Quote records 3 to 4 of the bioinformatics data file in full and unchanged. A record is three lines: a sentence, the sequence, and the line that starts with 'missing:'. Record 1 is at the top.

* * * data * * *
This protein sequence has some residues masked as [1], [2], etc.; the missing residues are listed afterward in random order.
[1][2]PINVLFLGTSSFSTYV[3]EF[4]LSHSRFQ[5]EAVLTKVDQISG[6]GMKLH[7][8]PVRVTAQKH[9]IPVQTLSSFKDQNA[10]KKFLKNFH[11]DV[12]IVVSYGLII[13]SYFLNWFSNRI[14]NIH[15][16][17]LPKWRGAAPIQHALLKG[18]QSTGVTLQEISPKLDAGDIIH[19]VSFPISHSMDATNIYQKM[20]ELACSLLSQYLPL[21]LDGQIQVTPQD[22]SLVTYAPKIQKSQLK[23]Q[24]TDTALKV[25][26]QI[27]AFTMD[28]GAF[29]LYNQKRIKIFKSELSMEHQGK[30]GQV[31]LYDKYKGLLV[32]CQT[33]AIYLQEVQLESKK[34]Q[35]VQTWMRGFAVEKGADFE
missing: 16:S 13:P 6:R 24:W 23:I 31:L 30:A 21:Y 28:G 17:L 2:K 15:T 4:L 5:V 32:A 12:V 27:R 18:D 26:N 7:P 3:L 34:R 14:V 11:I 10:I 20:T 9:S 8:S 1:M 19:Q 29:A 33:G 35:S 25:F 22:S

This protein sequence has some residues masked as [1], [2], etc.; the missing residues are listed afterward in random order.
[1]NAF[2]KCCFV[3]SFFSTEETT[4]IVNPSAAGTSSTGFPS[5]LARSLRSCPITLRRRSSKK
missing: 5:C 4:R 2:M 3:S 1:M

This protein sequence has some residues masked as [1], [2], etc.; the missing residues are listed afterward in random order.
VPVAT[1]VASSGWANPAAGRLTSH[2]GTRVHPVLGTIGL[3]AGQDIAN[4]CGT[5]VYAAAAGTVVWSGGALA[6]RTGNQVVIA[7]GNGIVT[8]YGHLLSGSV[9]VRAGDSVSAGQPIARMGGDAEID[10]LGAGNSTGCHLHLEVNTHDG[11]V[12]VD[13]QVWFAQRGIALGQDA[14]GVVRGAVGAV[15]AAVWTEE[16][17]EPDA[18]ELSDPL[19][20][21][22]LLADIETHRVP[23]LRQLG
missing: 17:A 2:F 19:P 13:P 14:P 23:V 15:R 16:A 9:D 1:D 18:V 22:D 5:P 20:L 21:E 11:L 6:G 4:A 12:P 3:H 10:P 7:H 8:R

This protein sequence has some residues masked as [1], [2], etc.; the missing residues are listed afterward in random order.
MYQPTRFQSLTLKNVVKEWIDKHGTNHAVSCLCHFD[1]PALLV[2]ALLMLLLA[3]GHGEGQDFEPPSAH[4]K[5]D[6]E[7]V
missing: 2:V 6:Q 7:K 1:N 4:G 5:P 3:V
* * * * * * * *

This protein sequence has some residues masked as [1], [2], etc.; the missing residues are listed afterward in random order.
VPVAT[1]VASSGWANPAAGRLTSH[2]GTRVHPVLGTIGL[3]AGQDIAN[4]CGT[5]VYAAAAGTVVWSGGALA[6]RTGNQVVIA[7]GNGIVT[8]YGHLLSGSV[9]VRAGDSVSAGQPIARMGGDAEID[10]LGAGNSTGCHLHLEVNTHDG[11]V[12]VD[13]QVWFAQRGIALGQDA[14]GVVRGAVGAV[15]AAVWTEE[16][17]EPDA[18]ELSDPL[19][20][21][22]LLADIETHRVP[23]LRQLG
missing: 17:A 2:F 19:P 13:P 14:P 23:V 15:R 16:A 9:D 1:D 18:V 22:D 5:P 20:L 21:E 11:L 6:G 4:A 12:P 3:H 10:P 7:H 8:R

This protein sequence has some residues masked as [1], [2], etc.; the missing residues are listed afterward in random order.
MYQPTRFQSLTLKNVVKEWIDKHGTNHAVSCLCHFD[1]PALLV[2]ALLMLLLA[3]GHGEGQDFEPPSAH[4]K[5]D[6]E[7]V
missing: 2:V 6:Q 7:K 1:N 4:G 5:P 3:V